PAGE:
Keep on Running
Running is one of the most popular sports activities in Slovenia. No wonder then that Slovenians are world champions when it comes to taking part in running events - the country has the highest proportion of citizens taking part in such races. The main reason for that is definitely the yearly Ljubljana Marathon, Slovenia's biggest sport-recreational event in the country.
The event has risen from rather humble beginnings. The first Ljubljana Marathon was in 1996, and attracted a total of 673 runners taking part in three categories - the classic "real thing" 42 kilometres, its shorter 21 kilometre version, and the recreational 10-kilometre run, all of them held on Sunday. In 2000 and 2001, four more variants were added, targeted especially at youngsters in the hope of them getting involved early in the nation's most popular sport. It proved to be a great success with more than 2,000 entrants. The numbers in all categories have steadily grown ever since, annually at a rate of approximately 20 percent and the statistics say that every year there are more and more young runners willing to face the longer distances.
Last year's edition was a marathon of records in all respects: it saw 16,399 runners from 53 countries from all around the globe take part. This was the largest number ever and included an impressive 943 marathon runners. In addition, the Kenyan winners William Biama and Kilel Cheptonui set a new milestone in both the male and female 42k categories with final times of 2:10:11 and 2:25:24 respectively. Their results placed the Ljubljana Marathon in the middle category of such events in Europe. The organisers ascribe this to the eagerly anticipated and publicly requested change of route which now goes along the wide city streets that connect the centre to its more outer areas. This means the altitude difference is lower and the number of turns reduced. However, two things have remained the same throughout the years - the participants start and finish their running adventure at the Slovenian parliament with its the altitude of 298m.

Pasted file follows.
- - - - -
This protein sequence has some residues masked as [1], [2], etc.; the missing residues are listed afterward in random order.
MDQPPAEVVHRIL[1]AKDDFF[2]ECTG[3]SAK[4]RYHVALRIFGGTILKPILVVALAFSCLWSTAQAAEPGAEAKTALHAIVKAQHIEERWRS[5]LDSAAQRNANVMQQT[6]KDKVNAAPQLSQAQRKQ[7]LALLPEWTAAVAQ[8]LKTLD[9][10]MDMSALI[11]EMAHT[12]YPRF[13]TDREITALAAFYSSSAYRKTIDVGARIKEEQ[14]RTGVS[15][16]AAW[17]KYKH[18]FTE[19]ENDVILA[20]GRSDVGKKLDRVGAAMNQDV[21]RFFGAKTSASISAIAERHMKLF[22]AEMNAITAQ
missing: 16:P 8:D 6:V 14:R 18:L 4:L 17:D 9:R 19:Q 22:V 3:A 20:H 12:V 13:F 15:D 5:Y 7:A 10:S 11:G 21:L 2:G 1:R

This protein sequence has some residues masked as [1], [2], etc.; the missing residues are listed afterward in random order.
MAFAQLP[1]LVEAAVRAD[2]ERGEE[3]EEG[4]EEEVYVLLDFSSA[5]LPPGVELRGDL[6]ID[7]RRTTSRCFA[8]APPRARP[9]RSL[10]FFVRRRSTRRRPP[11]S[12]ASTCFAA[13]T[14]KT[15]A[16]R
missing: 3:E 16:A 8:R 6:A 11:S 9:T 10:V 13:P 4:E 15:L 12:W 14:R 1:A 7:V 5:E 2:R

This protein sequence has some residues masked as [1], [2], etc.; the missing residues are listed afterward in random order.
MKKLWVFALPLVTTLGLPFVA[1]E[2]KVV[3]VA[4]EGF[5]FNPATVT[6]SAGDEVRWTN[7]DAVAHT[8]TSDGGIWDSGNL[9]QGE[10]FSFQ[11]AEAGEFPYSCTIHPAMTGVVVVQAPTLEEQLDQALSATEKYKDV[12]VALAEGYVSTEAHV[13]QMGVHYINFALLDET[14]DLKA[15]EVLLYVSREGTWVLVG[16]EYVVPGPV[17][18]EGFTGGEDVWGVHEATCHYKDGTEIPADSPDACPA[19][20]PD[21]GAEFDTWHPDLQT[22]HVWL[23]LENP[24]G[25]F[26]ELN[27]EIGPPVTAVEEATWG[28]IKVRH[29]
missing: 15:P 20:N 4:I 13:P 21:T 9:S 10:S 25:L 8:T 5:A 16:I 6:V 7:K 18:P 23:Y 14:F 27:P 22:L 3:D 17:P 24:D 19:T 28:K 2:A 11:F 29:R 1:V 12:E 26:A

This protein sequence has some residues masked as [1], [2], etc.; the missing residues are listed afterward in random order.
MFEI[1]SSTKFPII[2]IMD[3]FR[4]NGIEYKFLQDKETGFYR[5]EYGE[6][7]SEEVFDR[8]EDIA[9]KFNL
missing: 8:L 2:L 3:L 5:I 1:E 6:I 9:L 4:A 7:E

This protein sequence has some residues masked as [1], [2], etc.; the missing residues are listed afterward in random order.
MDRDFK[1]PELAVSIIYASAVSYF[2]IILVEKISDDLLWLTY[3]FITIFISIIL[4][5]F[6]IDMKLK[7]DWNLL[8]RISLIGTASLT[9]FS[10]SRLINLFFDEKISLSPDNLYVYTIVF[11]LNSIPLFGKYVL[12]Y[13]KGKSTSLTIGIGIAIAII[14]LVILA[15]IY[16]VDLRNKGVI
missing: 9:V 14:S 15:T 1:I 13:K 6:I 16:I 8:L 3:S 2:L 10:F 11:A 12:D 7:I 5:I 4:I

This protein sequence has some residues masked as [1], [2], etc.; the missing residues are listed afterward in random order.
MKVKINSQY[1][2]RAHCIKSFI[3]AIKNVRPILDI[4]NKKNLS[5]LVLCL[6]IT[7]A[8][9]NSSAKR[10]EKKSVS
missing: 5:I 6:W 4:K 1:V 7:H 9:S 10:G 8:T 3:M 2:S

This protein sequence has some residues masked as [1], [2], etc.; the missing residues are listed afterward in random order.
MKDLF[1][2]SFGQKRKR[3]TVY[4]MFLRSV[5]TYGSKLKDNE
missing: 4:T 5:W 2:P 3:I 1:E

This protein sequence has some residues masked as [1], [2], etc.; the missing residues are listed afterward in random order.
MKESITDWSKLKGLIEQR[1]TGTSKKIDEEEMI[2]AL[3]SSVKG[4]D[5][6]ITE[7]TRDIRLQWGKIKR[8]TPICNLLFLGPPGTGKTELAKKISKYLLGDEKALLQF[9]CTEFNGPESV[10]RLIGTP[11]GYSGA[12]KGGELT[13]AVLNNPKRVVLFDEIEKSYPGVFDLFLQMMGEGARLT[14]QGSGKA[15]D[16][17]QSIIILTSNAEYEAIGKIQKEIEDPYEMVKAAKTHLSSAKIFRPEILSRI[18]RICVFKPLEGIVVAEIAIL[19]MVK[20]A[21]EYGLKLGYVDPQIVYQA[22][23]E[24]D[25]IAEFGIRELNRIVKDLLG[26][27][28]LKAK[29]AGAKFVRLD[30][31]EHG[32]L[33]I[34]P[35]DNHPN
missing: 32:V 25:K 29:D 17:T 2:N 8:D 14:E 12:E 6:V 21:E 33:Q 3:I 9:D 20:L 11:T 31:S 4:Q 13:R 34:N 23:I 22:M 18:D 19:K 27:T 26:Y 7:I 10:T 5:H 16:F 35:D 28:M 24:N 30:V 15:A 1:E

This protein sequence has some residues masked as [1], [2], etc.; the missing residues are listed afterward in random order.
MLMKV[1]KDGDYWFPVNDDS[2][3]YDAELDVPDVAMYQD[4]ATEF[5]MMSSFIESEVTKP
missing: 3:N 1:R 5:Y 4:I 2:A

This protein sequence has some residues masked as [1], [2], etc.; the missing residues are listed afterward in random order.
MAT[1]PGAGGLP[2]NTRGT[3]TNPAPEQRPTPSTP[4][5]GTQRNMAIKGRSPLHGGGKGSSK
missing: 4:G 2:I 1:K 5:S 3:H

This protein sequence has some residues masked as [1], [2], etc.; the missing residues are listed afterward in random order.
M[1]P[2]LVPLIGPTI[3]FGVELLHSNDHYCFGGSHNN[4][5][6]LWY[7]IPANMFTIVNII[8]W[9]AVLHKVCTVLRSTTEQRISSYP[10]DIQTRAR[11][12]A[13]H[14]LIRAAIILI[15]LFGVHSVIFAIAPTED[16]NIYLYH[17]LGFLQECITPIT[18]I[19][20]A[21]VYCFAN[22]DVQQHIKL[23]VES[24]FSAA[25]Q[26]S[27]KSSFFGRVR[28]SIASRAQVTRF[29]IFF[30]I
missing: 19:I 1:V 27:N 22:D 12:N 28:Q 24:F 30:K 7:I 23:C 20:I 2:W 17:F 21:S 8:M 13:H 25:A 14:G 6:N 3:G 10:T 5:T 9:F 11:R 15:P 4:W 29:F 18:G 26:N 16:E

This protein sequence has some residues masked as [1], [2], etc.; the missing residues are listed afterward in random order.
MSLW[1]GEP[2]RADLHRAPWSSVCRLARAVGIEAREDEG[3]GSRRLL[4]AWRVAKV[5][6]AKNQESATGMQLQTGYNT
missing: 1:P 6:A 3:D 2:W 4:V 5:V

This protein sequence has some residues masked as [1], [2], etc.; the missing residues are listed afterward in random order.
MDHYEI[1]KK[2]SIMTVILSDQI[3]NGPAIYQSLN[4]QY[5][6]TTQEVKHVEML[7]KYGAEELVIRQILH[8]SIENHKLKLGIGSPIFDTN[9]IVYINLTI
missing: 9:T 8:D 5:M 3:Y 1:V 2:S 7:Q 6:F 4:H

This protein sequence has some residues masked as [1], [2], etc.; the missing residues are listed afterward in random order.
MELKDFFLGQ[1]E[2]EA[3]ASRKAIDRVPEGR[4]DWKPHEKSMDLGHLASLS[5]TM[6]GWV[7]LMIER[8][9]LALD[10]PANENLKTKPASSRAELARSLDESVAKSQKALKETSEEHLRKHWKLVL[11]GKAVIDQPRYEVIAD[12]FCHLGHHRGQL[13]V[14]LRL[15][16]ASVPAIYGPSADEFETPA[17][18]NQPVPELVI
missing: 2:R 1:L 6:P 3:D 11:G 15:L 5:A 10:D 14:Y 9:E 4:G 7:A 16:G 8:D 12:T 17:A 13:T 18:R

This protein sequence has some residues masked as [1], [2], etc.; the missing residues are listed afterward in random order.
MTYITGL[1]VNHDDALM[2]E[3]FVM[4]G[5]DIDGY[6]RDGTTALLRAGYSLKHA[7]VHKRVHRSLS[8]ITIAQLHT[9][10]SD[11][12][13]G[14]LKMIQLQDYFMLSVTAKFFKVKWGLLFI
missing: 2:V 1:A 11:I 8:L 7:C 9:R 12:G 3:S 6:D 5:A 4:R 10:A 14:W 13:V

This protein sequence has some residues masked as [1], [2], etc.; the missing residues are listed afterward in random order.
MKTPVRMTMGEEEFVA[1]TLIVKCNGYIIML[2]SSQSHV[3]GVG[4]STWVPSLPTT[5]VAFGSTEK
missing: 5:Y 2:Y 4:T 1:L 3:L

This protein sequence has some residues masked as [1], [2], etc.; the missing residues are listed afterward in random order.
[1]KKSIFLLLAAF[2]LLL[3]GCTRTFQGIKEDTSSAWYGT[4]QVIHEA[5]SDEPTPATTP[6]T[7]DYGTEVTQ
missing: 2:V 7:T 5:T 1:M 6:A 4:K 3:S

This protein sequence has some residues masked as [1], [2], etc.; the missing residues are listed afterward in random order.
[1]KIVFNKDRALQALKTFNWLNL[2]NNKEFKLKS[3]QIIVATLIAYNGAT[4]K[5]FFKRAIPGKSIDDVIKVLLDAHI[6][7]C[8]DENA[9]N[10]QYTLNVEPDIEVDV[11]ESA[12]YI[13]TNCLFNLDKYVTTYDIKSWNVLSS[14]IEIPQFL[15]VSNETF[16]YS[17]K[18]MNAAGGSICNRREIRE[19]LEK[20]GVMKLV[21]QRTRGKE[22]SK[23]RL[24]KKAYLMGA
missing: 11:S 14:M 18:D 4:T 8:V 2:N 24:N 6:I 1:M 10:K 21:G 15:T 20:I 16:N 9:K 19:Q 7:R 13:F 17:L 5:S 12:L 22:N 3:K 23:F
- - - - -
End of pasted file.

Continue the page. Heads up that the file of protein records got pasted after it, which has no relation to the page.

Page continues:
The organisation is getting better every year despite the numerous challenges that come along with the increasing number of running devotees. The aim now is to make the Ljubljana Marathon one of the largest in Europe. Organisers say this will involve attracting a greater number of good foreign competitors and making the Marathon more representative and prominent by organising more accompanying events.
Plans for 2010
First, though, there's this year's event to take care of - the 2010 Ljubljana Marathon will take place on 23 and 24 October. It will begin with short runs for children on Saturday while the main events are going to take place the next day in the morning.
There's still time to get involved: the deadline for registration is 19 October. As of late September, 355 runners had already applied for "the big run", 1,005 for the 21k distance and 495 for the recreational run, coming from 35 different countries. Men dominate in the first two categories, while women take the lead in the 10k race.The participation fee for the marathon and half marathon is EUR 35, with EUR 30 fee for the recreational ten kilometre race. That includes a time-measuring chip, refreshments along the way, a food package at the finishing line and in case of the two long runs also a memorial medal. And of course the fastest runners also receive money prizes. This is definitely one event though where the winning is less important than the taking part. Whether as a runner or a spectator, there is no better event to enjoy Slovenia's national pastime than the Ljubljana Marathon.